entry into a country for the purpose of permanent or temporary residence by citizens of other countries.

Immigration has economic causes (the importation of a labor force or the entry into countries with more favorable working conditions, a higher standard of living, etc.), military causes (the capture of foreign lands and their military colonization), and political causes (flight from political, national, racial, religious, and other types of persecution, the exchange of national minorities among states, etc.).

Immigration has played a very important role in settling certain parts of the world and in forming the population of many of the world’s countries. Immigration has a vital influence on population dynamics; its demographic consequences are conditioned not only by the number of immigrants but also by their sex and age structure—there is a noticeable predominance among immigrants of young and middle-aged people and of men. Immigration leads to a mixing of various ethnic groups in the population, as a result of which new nations and nationalities are formed.

Immigration is characteristic of all historical periods. An enormous influence on the formation of the population of Eurasia was brought about by the migrations that have taken place during the past 2,000 years, such as the Great Migration of peoples throughout Europe (fourth to seventh century) and the migrations connected with the Arab conquests (seventh and eighth centuries) and with the expansion of the Turks and Mongols (11th to 17th century). The era of the great geographical discoveries (from the mid-15th to the mid-17th century) laid the foundation for the extensive growth of intercontinental migrations, for the most part from Europe to other parts of the world, primarily to America and Australia.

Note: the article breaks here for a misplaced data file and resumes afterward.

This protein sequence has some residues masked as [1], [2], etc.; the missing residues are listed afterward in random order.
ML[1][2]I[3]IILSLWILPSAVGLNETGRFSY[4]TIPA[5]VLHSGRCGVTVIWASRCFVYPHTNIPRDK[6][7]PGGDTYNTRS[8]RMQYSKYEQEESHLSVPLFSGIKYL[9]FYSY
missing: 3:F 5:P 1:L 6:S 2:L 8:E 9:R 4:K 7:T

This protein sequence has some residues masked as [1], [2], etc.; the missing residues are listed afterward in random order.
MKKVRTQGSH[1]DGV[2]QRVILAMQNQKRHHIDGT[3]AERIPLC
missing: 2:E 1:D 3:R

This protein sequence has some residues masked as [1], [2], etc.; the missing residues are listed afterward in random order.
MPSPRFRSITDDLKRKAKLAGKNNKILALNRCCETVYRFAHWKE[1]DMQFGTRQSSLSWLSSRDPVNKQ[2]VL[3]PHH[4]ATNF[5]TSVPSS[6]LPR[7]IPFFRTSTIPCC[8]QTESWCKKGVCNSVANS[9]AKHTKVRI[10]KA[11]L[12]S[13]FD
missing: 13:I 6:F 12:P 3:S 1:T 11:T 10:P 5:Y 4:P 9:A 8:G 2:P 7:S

During the 20th century the pace of migration has not slackened, although the migrations themselves have acquired a different aspect in a great number of instances, such as the enormous population shifts connected with the two world wars; the resettlement of more than 16 million persons brought about by the partition of British India into two independent states—India and Pakistan; and the migrations connected with the resettlement of Jews in Israel, as well as the flight and ousting of Arabs. At the same time there are still significant shifts of population for economic reasons. Since World War II (1939–45) the immigration of a labor force into the developed countries of Western Europe has taken place on a wide scale (the number of such immigrants has reached 8 million, including 3.4 million to France, 2 million to the Federal Republic of Germany, 1 million—that is, 16 percent of the country’s population—to Switzerland, and so forth). The countries that are supplying the immigrants are Spain, Italy, Portugal, Greece, Turkey, and the countries of North Africa.

S. I. BRUK

immigration

[‚im·ə′grā·shən]
(ecology)
The one-way inward movement of individuals or their disseminules into a population or population area.
(genetics)
Gene flow from one population into another by interbreeding between members of the populations.